Thus far Milk Music has provided a fat-free experience. Since launching two months ago, the music streaming app has been straightforward, rather minimalist, and ad-free. But after taking time to reflect on the matter, Samsung's decided that perhaps a little bit of fat wound be healthier long-term. So the company's adding ads to the free version of the software, with a new ad-free premium subscription soon to launch for $3.99 a month.
Update: It looks like the campaign was canceled just as we posted. The message below was added to the Kickstarter page. It looks like the developers are still raising money, but not through Kickstarter, oddly.
It is with great regret we have to suspend this Kickstarter, primarily due to projections of this Kickstarter being 2/3rd short of its goal...however we offer a revised goal
Original post: Another popular piece of desktop software is aiming for a mobile debut – the mega-popular music player foobar2000.
Music discovery app Shazam has always been a bit stylish by Android standards, but today's update adds both some more modern visual polish and notable usability upgrades. In particular, the auto-scrolling lyric function has been improved in version 2.6: it now supports a more natural portrait layout and much more readable text, doing away with the funky word art. Auto-scroll isn't universal, but when it works it's pretty neat. That should be a boon to your impromptu karaoke sessions.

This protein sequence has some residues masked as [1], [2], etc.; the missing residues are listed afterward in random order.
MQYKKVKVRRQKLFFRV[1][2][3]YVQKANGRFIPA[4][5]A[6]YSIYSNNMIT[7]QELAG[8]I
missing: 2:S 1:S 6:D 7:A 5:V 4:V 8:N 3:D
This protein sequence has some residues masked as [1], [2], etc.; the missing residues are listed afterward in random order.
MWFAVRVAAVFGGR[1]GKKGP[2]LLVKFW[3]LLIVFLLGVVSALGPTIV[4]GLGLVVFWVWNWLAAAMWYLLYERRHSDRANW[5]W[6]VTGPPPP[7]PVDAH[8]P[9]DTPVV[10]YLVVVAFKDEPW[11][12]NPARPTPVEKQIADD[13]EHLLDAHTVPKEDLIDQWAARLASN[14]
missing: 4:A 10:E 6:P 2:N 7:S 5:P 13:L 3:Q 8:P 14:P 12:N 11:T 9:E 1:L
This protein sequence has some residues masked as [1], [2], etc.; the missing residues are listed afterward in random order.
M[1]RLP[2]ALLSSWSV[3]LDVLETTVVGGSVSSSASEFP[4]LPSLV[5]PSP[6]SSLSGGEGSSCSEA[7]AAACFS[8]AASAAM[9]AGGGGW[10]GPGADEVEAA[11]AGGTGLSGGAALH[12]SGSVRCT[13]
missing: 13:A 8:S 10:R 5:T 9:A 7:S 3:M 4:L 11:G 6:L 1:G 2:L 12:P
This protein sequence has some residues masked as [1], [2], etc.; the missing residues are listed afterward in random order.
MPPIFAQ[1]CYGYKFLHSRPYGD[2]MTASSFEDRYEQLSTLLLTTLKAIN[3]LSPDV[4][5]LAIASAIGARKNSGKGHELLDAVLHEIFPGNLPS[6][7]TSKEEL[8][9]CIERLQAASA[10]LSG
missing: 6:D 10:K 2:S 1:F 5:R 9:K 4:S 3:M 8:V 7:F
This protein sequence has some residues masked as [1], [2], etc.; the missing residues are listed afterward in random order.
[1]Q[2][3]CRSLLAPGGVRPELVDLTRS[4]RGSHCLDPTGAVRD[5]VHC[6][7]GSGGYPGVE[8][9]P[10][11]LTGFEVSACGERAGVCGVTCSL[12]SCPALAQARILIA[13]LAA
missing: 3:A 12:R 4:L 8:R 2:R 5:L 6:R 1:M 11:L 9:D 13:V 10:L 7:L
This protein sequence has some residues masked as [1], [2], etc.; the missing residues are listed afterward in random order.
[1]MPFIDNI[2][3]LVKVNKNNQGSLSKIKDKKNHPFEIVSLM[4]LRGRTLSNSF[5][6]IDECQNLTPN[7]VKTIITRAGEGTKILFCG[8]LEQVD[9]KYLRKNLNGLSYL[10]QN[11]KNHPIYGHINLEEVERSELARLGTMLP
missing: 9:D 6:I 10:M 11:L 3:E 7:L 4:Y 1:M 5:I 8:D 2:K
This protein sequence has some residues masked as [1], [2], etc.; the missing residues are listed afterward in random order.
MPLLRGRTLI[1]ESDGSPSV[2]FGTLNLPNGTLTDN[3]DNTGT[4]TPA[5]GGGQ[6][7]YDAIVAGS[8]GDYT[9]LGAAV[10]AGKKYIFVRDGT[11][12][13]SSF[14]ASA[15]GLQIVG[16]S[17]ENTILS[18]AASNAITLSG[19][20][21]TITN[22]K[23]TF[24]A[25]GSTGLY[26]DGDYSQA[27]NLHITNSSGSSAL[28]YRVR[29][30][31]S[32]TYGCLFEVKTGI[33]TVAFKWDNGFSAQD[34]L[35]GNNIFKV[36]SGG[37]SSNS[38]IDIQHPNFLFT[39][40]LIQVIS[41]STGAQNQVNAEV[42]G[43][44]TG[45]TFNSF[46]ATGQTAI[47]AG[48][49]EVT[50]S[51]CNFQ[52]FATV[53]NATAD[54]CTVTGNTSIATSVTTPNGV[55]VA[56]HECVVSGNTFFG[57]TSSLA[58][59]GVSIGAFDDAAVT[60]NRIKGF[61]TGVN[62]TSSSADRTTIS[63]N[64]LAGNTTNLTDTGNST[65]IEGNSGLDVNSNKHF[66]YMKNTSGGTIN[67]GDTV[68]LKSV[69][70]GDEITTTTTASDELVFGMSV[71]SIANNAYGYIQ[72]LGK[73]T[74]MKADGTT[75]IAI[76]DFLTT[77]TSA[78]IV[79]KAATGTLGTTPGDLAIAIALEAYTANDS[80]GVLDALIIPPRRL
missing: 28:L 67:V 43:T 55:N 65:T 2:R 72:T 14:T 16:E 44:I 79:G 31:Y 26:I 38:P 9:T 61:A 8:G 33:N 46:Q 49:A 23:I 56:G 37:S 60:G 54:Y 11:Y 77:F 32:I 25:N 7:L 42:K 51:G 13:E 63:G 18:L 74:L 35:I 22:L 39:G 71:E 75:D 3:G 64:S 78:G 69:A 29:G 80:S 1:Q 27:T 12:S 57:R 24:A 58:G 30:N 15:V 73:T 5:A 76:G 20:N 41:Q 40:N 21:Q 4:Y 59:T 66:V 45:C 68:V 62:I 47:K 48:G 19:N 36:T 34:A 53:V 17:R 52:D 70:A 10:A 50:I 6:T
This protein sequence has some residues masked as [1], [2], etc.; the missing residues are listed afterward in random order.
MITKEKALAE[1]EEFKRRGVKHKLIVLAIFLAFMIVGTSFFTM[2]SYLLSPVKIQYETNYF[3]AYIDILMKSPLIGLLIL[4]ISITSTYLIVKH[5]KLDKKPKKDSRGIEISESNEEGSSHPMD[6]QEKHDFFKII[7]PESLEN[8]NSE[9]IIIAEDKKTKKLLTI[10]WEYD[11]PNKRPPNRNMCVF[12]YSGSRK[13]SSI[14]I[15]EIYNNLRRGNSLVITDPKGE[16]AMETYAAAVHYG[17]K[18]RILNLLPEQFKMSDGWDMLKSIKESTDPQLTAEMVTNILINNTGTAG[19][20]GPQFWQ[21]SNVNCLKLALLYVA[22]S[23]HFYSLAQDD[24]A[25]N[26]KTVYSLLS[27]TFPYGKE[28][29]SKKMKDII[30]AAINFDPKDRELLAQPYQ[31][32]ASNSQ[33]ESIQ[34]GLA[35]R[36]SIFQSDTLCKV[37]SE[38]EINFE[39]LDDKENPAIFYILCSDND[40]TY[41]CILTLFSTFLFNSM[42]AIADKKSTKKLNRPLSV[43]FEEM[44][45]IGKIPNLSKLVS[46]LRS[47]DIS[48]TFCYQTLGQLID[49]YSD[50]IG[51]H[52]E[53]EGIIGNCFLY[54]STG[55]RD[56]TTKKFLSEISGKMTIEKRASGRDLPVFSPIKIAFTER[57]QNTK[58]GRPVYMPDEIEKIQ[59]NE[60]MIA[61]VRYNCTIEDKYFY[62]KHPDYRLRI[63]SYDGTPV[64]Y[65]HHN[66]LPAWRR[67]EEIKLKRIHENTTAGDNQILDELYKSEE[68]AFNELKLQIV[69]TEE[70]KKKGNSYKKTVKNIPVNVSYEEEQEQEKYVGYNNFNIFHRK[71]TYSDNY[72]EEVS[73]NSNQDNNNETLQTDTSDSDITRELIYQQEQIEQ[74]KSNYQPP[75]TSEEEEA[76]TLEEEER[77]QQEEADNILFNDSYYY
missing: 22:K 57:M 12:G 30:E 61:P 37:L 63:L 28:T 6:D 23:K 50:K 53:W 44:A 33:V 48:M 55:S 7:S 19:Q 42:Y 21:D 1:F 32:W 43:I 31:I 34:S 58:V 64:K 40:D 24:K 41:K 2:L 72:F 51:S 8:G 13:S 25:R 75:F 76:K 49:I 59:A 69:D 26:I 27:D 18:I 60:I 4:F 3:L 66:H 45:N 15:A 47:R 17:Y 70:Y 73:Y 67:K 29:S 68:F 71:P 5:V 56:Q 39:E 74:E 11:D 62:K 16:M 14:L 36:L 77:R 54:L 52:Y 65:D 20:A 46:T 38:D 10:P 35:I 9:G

Until Android Wear comes to consumers, Pebble is going to continue to have the most robust app ecosystem of any wearable device. Music Boss is a particularly impressive app for the Pebble. It connects to your phone to control music playback with the Pebble's built-in buttons. The most recent update streamlines the process a bit by properly detecting what's going on with the phone.
Sonos released a beta app a few weeks back that is much less... unattractive. The company isn't stopping with the looks, though. Sonos is getting official support for Google Play Music today, allowing you to stream tunes directly to your Sonos speakers from Google's cloud.
Over the course of ten years, Steve Angello of Swedish House Mafia fame has produced quite a bit of music. Now his record label, Size Records, is working with Google to give away 150 songs entirely for free. That's right - free. That's roughly a full workday of non-stop electronic music.
Okay, so that camera voice command Google pointed out the other day wasn't terribly useful, but the new music command is pretty cool. Just pull up voice search in whatever way you prefer, and tell your device to "play some music." That's it – the tunes will flow.
— A Googler (@google) March 21, 2014